RW: It’s a two-storey building that has two wings. The classrooms are all located along the edges of those, so that they’re looking out onto different play spaces, each designed with a specific use in mind. There’s a MUGA on the ground floor to the east, and a KS1 play area in the centre that has water dams and interesting play equipment based around physics and balance. On the west side is the nursery play space, and on the east roof there’s a calm play area with seating for storytelling and similar activities. Finally, there’s my favourite – the west roof, which has planting areas for horticulture and a space for beekeeping.

AH: The move to a new building coincided with a change in our site management. Our former site manager had decided to retire at around the same time, so we began using a facilities management company and were very lucky in that they appointed as our site manager someone who had previously worked with us as a TA. There are some new challenges to manage, such as ensuring the wooden equipment on our exposed rooftops is regularly checked for splinters and other types of wear, but in general it’s worked out well so far.

RW: The school uses roof lights that act as passive step ventilation chimneys, while bringing light deeper into the classroom spaces. Those are connected to a building management system that can be overriden from the classroom spaces, and we utilised a concrete frame to keep the building cool and prevent overheating, which can be a common occurrence in schools.

AH: The classrooms are big and the ceilings high, so everything feels light and airy, and the underfloor heating in the classrooms is set at just the right temperature. In our old building we used to lose at least a month of learning during the summer term, simply because the children were too hot, uncomfortable and unable to concentrate. This year we simply breezed right on through to the holidays with barely any issues at all. Everything felt so much more comfortable.


AH: We have a number of children at our school who have autism, and we wondered how they’d cope with the change, but they’ve all found the new building to be very calming. There’s the lightness, the sense of space and size of the classrooms, but other aspects too – the classrooms are all fitted with baffling to dampen the sound, which means the school feels especially comfortable on a sensory level to children with additional needs. That’s made a huge difference.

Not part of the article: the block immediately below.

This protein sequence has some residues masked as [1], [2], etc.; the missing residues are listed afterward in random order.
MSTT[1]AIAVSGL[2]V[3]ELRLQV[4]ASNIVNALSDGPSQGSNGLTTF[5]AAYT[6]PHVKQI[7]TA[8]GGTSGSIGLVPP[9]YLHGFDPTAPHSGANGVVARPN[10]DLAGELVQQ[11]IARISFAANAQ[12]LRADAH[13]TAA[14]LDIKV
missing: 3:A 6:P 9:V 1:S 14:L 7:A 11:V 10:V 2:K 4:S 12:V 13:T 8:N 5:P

RW: In the centre between both wings there’s a ‘heart space’, which is where the school’s learning resource centre and main breakout area is located. There’s a set of feature stairs centrally positioned there which look up to an area called the Park Room, which is a versatile space for reading, holding exhibitions and other uses with a view over Hackney Downs. I think this, alongside the breakout area, is one of the development’s most successful spaces.

AH: If I was to pick my favourite bit of the school, it would have to be the climbing wall. I just adore it – seeing the children coach each other from being terrified, to being able to climb to the top is something I’ll never tire of. I make the same joke to everyone we show round – ‘We’re the top primary school in Hackney for rock climbing…’

RW: We’ve been back a few times to gather user quotes and experience on how the building is working in practice. The variety of spaces it has allows the school to offer a curriculum that’s really forward-thinking and quite different to other schools in the area.

AH: The thing that pleases me the most is simply seeing the children – particularly those who I know who I know live in difficult situations outside of school – and how happy and proud they are when arriving each day, and how excited they are to learn here.